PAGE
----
In October the garrison consisted of the 48th Wisconsin, 2nd U.S. Volunteers and the 17th Illinois Cavalry with Col. Pearsall in command. Although a major problem for the men at Larned, and other frontier posts, was boredom, Col. Pearsall kept them busy repairing the adobe buildings and dugouts in preparation for the coming winter. Although the fort's small cavalry force was also kept busy patrolling the trail, Col. Pearsall could only provide escorts for the government wagon trains due to his small garrison number. He did tell the agent of one commercial wagon company that he would provide soldier guards to go with them if they would give them a seat on the coaches. Besides a shortage of men, Capt. Pearsall did not have enough teams or wagons. And Brevet Major W.H. Forewood, assistant surgeon reported that the officers and men had to remain especially alert because the Indians were quick to take advantage of any mistake.
On November 25, 1865, the officers of the 48th Wisconsin published their first copy of The Plains, a newspaper detailing life at Fort Larned. This issue was also the last, since the 48th received orders to return to Wisconsin in early December. The one issue that was printed, however, was full of interesting and relevant local news and information. It was three pages long, with a fourth blank page, so subscribers could send a copy home to loved ones with written comments. According to the publishers, the paper had one purpose: "We are running a paper for our amusement—for the fun of the thing—That's all—and why not, pray tell?"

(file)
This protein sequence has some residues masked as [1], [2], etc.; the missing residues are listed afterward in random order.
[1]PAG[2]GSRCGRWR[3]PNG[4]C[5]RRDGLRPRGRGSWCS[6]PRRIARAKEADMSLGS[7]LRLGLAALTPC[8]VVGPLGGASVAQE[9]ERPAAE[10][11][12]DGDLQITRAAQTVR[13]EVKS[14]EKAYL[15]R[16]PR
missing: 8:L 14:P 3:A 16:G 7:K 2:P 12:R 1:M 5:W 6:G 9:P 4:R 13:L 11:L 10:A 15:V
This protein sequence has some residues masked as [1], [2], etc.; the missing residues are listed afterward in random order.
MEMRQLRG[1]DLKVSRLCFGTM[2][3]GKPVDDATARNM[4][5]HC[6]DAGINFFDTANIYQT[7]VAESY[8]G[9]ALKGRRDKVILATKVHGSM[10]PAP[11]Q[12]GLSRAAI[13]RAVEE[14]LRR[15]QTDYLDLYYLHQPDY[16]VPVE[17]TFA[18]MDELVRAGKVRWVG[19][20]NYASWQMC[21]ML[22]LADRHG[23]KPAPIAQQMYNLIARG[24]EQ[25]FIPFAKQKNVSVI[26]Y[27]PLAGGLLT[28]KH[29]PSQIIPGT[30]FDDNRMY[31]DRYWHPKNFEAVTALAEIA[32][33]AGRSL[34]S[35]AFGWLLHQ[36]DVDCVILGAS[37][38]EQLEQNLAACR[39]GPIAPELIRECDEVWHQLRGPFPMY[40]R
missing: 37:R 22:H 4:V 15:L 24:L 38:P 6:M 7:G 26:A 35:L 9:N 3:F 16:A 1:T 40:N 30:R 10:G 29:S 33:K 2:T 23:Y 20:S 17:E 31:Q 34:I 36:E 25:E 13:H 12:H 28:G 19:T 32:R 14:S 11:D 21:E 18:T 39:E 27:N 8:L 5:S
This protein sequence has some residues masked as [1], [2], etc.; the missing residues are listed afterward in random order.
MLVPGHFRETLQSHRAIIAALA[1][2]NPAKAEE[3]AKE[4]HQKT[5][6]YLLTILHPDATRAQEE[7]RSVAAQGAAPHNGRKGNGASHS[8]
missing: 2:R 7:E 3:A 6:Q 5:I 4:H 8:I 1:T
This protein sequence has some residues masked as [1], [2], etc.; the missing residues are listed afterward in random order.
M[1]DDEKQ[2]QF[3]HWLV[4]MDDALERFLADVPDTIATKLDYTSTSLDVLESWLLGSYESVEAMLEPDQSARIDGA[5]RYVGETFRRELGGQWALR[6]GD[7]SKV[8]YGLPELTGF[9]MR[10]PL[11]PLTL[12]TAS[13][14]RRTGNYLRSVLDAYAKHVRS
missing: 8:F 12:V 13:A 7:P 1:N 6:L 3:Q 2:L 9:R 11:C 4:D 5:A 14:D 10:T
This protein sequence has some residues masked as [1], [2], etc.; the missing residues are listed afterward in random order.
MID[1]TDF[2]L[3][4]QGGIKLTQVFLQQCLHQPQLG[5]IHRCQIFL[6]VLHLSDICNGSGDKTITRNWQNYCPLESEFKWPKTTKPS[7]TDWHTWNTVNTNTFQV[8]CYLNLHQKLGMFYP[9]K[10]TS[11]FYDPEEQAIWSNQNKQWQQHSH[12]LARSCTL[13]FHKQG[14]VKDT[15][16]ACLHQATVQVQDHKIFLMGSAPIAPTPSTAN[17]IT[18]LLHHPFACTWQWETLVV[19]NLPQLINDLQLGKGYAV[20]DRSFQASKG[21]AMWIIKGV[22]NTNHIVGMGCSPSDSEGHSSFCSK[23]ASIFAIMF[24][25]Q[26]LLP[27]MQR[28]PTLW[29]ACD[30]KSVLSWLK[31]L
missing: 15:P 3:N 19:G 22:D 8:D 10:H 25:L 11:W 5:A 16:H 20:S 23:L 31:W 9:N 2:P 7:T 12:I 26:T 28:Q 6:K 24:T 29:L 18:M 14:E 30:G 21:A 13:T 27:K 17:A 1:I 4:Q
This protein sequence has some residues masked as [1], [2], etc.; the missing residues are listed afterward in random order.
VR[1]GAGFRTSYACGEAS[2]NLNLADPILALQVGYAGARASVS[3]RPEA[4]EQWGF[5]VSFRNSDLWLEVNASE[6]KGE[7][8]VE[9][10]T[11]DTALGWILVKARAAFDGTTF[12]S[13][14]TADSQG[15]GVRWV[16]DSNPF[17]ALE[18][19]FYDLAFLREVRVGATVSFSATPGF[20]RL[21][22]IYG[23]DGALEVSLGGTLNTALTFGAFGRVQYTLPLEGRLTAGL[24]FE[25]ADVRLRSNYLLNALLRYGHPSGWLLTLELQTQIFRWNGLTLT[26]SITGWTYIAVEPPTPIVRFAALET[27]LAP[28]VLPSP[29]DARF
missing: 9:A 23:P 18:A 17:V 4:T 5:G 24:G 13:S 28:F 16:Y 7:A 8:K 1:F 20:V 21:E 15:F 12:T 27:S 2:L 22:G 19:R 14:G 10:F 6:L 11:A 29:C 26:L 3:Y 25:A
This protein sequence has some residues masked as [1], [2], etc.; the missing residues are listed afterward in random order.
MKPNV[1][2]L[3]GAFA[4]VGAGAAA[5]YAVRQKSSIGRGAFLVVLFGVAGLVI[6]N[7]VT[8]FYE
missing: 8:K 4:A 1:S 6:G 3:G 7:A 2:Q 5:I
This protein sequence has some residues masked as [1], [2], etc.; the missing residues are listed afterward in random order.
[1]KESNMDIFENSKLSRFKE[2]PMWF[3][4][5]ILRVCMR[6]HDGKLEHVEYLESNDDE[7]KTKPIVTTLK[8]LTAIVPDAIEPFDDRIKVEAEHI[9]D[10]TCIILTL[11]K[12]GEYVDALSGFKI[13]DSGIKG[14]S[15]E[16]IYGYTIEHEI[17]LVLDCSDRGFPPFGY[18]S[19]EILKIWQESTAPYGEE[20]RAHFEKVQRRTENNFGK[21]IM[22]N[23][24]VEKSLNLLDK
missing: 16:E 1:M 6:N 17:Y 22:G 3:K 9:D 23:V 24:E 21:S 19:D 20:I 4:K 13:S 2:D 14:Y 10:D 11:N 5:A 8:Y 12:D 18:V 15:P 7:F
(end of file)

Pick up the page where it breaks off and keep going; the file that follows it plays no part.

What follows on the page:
Col. Pearsall, anxious to leave for home "out of this godforsaken hole!" turned over command of the fort to Major Hiram Dryer, 13th U.S. Inf. on Dec. 6, 1865. Maj. Dryer had arrived at Fort Larned on December 4th with companies A, C, and F of the 13th U.S., totaling 114 men. By the end of the year, the total strength of the garrison at Fort Larned was 127 men from the 13th U.S. Infantry and 2nd U.S. Cavalry. Deep snow prevented the Cavalry from making their patrols, as well as Maj. Dryer escorting Col. William Bent to meet with a band of Indians in the area of Mulberry Creek.
The year ended with Maj. Dryer in charge at Fort Larned, but with the Amy's activities limited due to severe winter weather. Friction had increased not only between the white traders and settlers and the Indians, but also between those same whites and the army who was there to help them. Civil War in the east was over, more and more people were moving west to trade and live, and the army had the thankless job of protecting them and dealing with the Indians.